Bank of Ireland sues clients of Custom House over loans
Up to 60 CHC investors face action by bank
Bank of Ireland UK has begun legal proceedings against investors who lost hundreds of thousands in the Custom House Capital scandal.
Around 50 to 60 investors are being pursued, with 10 proceedings filed in the High Court as of Friday.
The pursuit of these investors through the courts came as a shock to the investors, one person said, who four years on can see no end in sight to the fallout from the collapse of Custom House Capital.
Many of those who invested in Custom House Capital did so with borrowed money. Those whose creditors pursued them have been effectively hit twice - their investment has been wiped out and they may also be liable to pay back the original loan.
The average amount Bank of Ireland UK is chasing in this case is thought to be around €250,000 - meaning the bank is probably seeking a figure that runs into the double-digit millions.
The loans in this case were arranged with Bank of Ireland UK by Custom House Capital on behalf of its clients, in order that they be invested in CHC projects including property assets.
Bank of Ireland UK never personally met some or all of the investors, the source said, despite lending them thousands. Bank of Ireland UK declined to comment on the matter.
Custom House Capital was directed by former Bank of Ireland employee Harry Cassidy and barrister John Mulholland. It was one of Ireland's most exclusive investment houses at the height of the boom, at one point managing more than €1bn of investors' money.
It invested clients' money heavily in property in the 2000s, including assets in France, Germany and Switzerland. But when the property bubble burst, it began using clients' money to shore up shortfalls.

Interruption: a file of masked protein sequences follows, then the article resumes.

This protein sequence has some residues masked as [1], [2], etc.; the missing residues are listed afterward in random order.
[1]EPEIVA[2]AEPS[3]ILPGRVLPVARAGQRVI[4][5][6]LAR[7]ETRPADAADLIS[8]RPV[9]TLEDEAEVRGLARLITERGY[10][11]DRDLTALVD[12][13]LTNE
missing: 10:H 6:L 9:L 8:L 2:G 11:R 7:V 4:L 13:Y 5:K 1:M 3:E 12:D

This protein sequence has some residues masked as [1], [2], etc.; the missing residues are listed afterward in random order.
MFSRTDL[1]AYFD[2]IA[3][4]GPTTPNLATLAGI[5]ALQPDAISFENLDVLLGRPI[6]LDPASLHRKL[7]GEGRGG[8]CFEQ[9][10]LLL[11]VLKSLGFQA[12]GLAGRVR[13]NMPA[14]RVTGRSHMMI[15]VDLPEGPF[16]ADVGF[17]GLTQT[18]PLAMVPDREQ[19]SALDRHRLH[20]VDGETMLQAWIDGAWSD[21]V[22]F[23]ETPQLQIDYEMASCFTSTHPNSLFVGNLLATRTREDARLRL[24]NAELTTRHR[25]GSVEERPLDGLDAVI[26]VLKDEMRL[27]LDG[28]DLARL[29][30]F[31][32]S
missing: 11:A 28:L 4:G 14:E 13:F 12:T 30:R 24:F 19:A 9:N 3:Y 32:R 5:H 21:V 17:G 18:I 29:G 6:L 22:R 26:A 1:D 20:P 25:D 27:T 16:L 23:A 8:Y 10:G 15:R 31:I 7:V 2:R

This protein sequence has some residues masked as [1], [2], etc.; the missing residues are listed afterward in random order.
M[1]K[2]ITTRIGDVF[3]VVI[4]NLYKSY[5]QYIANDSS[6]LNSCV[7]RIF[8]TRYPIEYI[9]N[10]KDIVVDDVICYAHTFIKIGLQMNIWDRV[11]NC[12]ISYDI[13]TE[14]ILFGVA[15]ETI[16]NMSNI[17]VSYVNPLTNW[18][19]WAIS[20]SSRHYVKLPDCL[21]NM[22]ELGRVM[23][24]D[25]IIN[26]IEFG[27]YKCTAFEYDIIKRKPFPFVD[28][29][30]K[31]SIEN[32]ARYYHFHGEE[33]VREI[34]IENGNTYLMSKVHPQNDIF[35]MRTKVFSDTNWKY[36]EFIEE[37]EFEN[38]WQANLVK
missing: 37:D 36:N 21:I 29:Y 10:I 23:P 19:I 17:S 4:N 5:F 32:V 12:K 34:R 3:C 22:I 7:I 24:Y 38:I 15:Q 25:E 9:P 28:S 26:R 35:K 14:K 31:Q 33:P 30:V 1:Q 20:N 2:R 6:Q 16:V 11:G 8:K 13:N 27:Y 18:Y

The High Court ordered that it be wound up in 2011 after inspectors found evidence of "systemic and deliberate misuse" of €66m of clients' funds to cover losses in European property investments.
Some investors are entitled to compensation from a financial services compensation fund called the Investor Compensation Company Limited, but this is capped at a maximum of €20,000 per person. Many of Custom House Capital's customers invested a lot more than €20,000 in the firm. And not all investors are eligible for the compensation fund.
The ICCL's most recent annual accounts show that claims are still being processed four years later, with just a fraction of the money set aside paid out. The most recent figures show that a little more than one in five claims has been successful to date.
This is not the first time Bank of Ireland's involvement with Custom House Capital has come back to haunt the lender. A row broke out between a shareholder and bank chief executive Richie Boucher at last year's AGM over the terms of the sale of a Bank of Ireland subsidiary, Bank of Ireland Trust Services, to a company controlled by Custom House Capital boss Harry Cassidy called ARF Management.
Mr Cassidy was a former Bank of Ireland employee and is currently the subject of an ongoing inquiry following the demise of Custom House Capital.
Mr Boucher strongly rejected any allegation there was anything untoward about this transaction.
Sunday Indo Business